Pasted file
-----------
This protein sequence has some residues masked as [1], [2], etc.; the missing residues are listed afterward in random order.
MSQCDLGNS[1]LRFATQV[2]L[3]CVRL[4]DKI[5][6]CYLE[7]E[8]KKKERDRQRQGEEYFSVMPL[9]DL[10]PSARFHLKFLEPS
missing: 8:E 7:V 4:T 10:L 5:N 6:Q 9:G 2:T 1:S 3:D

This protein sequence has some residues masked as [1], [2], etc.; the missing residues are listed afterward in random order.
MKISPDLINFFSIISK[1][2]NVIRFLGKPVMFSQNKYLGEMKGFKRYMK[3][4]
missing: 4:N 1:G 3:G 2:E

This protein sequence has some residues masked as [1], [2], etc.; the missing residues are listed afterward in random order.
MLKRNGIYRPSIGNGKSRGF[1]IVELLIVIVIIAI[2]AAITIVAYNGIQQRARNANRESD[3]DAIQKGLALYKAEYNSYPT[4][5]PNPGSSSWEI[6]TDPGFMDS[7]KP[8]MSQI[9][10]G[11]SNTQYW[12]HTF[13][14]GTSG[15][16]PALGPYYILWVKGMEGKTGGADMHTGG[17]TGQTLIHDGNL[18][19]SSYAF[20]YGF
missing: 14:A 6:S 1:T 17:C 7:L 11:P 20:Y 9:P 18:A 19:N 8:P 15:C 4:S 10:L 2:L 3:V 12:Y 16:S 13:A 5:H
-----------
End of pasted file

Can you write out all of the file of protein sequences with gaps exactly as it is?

This protein sequence has some residues masked as [1], [2], etc.; the missing residues are listed afterward in random order.
MSQCDLGNS[1]LRFATQV[2]L[3]CVRL[4]DKI[5][6]CYLE[7]E[8]KKKERDRQRQGEEYFSVMPL[9]DL[10]PSARFHLKFLEPS
missing: 8:E 7:V 4:T 10:L 5:N 6:Q 9:G 2:T 1:S 3:D

This protein sequence has some residues masked as [1], [2], etc.; the missing residues are listed afterward in random order.
MKISPDLINFFSIISK[1][2]NVIRFLGKPVMFSQNKYLGEMKGFKRYMK[3][4]
missing: 4:N 1:G 3:G 2:E

This protein sequence has some residues masked as [1], [2], etc.; the missing residues are listed afterward in random order.
MLKRNGIYRPSIGNGKSRGF[1]IVELLIVIVIIAI[2]AAITIVAYNGIQQRARNANRESD[3]DAIQKGLALYKAEYNSYPT[4][5]PNPGSSSWEI[6]TDPGFMDS[7]KP[8]MSQI[9][10]G[11]SNTQYW[12]HTF[13][14]GTSG[15][16]PALGPYYILWVKGMEGKTGGADMHTGG[17]TGQTLIHDGNL[18][19]SSYAF[20]YGF
missing: 14:A 6:S 1:T 17:C 7:L 11:P 20:Y 9:P 18:A 19:N 8:P 15:C 4:S 10:L 2:L 3:V 12:Y 16:S 13:A 5:H